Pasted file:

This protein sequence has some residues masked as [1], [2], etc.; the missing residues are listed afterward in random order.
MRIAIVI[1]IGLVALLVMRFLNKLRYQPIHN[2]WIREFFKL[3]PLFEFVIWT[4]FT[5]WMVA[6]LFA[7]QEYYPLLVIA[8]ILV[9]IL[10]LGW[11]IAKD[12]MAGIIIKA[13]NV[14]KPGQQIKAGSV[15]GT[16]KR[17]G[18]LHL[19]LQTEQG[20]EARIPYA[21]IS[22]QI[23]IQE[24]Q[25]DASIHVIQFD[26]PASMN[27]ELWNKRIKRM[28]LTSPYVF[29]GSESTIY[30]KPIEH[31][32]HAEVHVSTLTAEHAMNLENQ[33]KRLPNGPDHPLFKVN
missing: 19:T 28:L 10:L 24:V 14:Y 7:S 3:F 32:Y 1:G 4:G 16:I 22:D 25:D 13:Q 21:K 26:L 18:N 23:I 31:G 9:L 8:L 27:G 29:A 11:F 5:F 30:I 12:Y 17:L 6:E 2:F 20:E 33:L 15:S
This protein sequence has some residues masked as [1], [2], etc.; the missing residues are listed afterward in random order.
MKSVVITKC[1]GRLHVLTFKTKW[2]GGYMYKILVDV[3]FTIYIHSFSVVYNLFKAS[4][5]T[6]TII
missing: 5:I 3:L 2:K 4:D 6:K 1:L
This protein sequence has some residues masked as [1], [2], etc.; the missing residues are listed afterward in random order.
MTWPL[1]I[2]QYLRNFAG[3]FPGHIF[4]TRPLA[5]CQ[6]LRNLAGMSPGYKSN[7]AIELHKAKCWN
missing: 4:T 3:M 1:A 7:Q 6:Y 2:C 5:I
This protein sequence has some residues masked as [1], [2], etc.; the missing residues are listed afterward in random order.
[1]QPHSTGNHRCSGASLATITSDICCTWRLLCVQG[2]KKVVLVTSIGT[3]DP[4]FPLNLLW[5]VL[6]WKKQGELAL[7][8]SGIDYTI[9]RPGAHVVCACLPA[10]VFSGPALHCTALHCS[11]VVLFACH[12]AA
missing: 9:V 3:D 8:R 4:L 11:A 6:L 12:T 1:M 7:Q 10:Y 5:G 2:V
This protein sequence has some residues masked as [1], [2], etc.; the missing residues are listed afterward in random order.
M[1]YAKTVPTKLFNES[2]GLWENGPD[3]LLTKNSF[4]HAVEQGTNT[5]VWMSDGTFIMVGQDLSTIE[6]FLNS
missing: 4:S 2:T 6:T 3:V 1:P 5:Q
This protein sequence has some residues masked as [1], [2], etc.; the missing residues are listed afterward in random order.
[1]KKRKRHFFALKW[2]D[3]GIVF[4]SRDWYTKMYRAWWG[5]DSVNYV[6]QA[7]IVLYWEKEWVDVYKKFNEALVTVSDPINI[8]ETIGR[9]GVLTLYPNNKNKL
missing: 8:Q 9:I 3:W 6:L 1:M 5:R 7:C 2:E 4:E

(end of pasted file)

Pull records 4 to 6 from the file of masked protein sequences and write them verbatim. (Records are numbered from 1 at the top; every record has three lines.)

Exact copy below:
This protein sequence has some residues masked as [1], [2], etc.; the missing residues are listed afterward in random order.
[1]QPHSTGNHRCSGASLATITSDICCTWRLLCVQG[2]KKVVLVTSIGT[3]DP[4]FPLNLLW[5]VL[6]WKKQGELAL[7][8]SGIDYTI[9]RPGAHVVCACLPA[10]VFSGPALHCTALHCS[11]VVLFACH[12]AA
missing: 9:V 3:D 8:R 4:L 11:A 6:L 12:T 1:M 7:Q 10:Y 5:G 2:V
This protein sequence has some residues masked as [1], [2], etc.; the missing residues are listed afterward in random order.
M[1]YAKTVPTKLFNES[2]GLWENGPD[3]LLTKNSF[4]HAVEQGTNT[5]VWMSDGTFIMVGQDLSTIE[6]FLNS
missing: 4:S 2:T 6:T 3:V 1:P 5:Q
This protein sequence has some residues masked as [1], [2], etc.; the missing residues are listed afterward in random order.
[1]KKRKRHFFALKW[2]D[3]GIVF[4]SRDWYTKMYRAWWG[5]DSVNYV[6]QA[7]IVLYWEKEWVDVYKKFNEALVTVSDPINI[8]ETIGR[9]GVLTLYPNNKNKL
missing: 8:Q 9:I 3:W 6:L 1:M 5:R 7:C 2:E 4:E